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Ralf Runau vs Schmidt
"Wreck-It Ralf" (game of the day Mar-14-2018)
W. Germany (1972)
Nimzowitsch Defense: Scandinavian. Exchange Variation (B00)  ·  1-0

ANALYSIS [x]

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Kibitzer's Corner
< Earlier Kibitzing  · PAGE 2 OF 2 ·  Later Kibitzing>
Nov-17-10  Lovuschka: The name of chess composer and master Peter Schmidt is wrongly associated with this game, it seems.
Oct-23-12
Premium Chessgames Member
  GrahamClayton: Amazing finish, with the promotion to a knight protecting the en-prise rook, and allowing checkmate to occur.
Aug-24-14
Premium Chessgames Member
  Mating Net: A tremendous under promotion. Black can't even counter sac his Queen to avoid disaster as his undeveloped kingside can't stop the b pawn or protect his King.
Apr-01-15  mikealando: Wow! That takes some deeper chess foresight!! Still amazed by this checkmate several years after I first came across it in the Mammoth Book of Chess by Graham Burgess. Thought to Google it today, recalling keywords Schmidt, Bundesliga and 1972. Thanks!!
Mar-03-18
Premium Chessgames Member
  Sally Simpson: Used this game here:

https://www.redhotpawn.com/chess-bl...

It is one of the most instructive games ever played. An ideal tool for someone coaching beginners.

Easy to remember and explain and that dramatic finish. it's the kind of game that can hook a beginner to chess for life. (40 years later they will hate you for showing it to them.)

Mar-14-18
Premium Chessgames Member
  areknames: Don't remember ever seeing this game before, pretty amazing stuff.
Mar-14-18  Steve.Patzer: Wow! Amazing finish
Mar-14-18
Premium Chessgames Member
  An Englishman: Good Evening: Such an astonishing game that it becomes easy to wonder if someone composed it, and if "Schmidt" is the German language equivalent of NN.

7.d5 appears in the CG database only in this game. In playing through it, believed that 5...e6 was safer, but it has fared poorly in the database. Perhaps 7...Bxe3 or 9...Qxb2 were the real mistakes?

Mar-14-18
Premium Chessgames Member
  piltdown man: Byutiful!
Mar-14-18  catlover: <An Englishman: it becomes easy to wonder if ..."Schmidt" is the German language equivalent of NN.> Could be. I'm told that is one of the most common last names in Germany. The Schmidt in this game sure played like the NN we all know and love.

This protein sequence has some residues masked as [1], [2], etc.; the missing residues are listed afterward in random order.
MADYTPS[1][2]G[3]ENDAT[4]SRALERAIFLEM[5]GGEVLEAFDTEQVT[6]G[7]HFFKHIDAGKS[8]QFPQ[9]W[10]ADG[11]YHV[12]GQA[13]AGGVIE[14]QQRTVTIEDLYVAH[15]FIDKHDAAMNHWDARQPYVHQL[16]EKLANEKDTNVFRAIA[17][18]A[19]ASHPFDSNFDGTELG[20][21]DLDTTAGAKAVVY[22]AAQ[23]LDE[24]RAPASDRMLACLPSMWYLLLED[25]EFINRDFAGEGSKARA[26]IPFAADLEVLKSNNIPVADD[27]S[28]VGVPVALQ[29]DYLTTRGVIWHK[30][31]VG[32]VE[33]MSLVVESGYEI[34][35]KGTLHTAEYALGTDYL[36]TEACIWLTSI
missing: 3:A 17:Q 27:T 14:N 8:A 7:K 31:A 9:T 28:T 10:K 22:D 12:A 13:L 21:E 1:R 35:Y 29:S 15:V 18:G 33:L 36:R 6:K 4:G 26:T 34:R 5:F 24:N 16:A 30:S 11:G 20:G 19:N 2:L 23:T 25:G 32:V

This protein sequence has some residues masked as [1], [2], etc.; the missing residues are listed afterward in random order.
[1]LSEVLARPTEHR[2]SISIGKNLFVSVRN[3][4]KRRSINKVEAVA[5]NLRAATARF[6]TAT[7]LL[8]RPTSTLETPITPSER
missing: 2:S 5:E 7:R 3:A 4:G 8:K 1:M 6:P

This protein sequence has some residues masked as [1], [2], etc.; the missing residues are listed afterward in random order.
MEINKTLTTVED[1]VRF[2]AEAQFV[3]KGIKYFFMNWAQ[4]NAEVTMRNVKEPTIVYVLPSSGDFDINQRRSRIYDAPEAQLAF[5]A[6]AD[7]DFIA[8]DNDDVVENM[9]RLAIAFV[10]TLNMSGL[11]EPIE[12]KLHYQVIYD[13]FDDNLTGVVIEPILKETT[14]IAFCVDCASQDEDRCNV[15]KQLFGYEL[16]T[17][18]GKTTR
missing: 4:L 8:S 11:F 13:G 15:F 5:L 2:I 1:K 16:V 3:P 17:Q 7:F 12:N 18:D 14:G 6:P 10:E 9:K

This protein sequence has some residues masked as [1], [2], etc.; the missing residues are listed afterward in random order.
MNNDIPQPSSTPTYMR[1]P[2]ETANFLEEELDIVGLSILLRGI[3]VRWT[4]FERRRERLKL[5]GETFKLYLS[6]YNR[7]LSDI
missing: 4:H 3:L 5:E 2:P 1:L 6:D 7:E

Mar-14-18
Premium Chessgames Member
  morfishine: Either this was cleverly composed, (though useful from an instructive point of view), or simply:

Schmidt plays like S__t

*****

Mar-14-18  Charlie Cheswick: Nice game! Thank you Sally Simpson for the link and that hilarious comment!
Mar-14-18
Premium Chessgames Member
  whiteshark: "Books have given both the BRD and the DDR as the site of this game, and the players' name have been reported as Schmid and Schmidt - and Runau, Rudnau, and Rundau! But they agree that it was played in 1972."

-- Hugh Edward Myers : Nimzovich's Defence to 1.e4, Caissa Editions, 1985, page 111 (game #32)

= = =

Schmidt* with all its homophonic variations is the most common family name in Germany. *(like Smith in the UK !?)

Mar-14-18  petemccabe: That is the most puzzle-like finish of an actual game I have ever seen.
Mar-14-18
Premium Chessgames Member
  morfishine: Piece of junk, totally composed
Mar-14-18  newzild: <<morfishine:> Piece of junk, totally composed>>

You must be a lot of fun at parties.

Mar-14-18  RookFile: I love the knight promotion at the end. Best part of the game.
Mar-14-18  ChessHigherCat: Knight-time rendezvous with death
Mar-15-18
Premium Chessgames Member
  Retireborn: I too would be inclined to query the authenticity of this game, but it's also true that this particular opening has produced some odd-looking finishes in the past;

Kiss vs G Barcza, 1934

And the Mieses-Schenk simul game given in the kibitz here.

Hans Georg Schenk

Mar-15-18  Cheapo by the Dozen: I don't think this game is NECESSARILY composed. The whole combination depends upon Black never having bothered to advance the e-pawn, but each move he didn't do it seems plausible, especially as he might have been planning a fianchetto instead.

Allowing d5 without having any decent squares for his knight is also somewhat plausible, as he might have been looking at an eventual ... Nb4.

Jul-10-18  SpiritedReposte: Yikes!
Sep-07-18  Petrosianic: Of course you don't need it on YouTube when you can see it here...
Sep-07-18
Premium Chessgames Member
  WorstPlayerEver: 7... e6 shows the importancy of square d5
Dec-08-18  newzild: Added to my Game Collection: The Best Games You've Never Heard Of
Mar-03-19
Premium Chessgames Member
  FSR: <An Englishman> According to Komodo, Black could have achieved complete equality with 6...Qf5! In the game continuation, after 7.d5 (7.Be3 was better), 7...e6! would have equalized.

I don't subscribe to <morfishine>'s belief that this game was composed. People have played hundreds of billions of games. Inevitably, some of them are going to end in extraordinary finishes. I've only played tens of thousands of games, I suppose, but I've won three of them with O-O-O# and two games by capturing en passant with mate. See Game Collection: En passant mates, Game Collection: Mate by Castling, and https://www.denverchess.com/games/v.... In the last game, my opponent deliberately played ridiculous moves, so I would put an asterisk next to that one.

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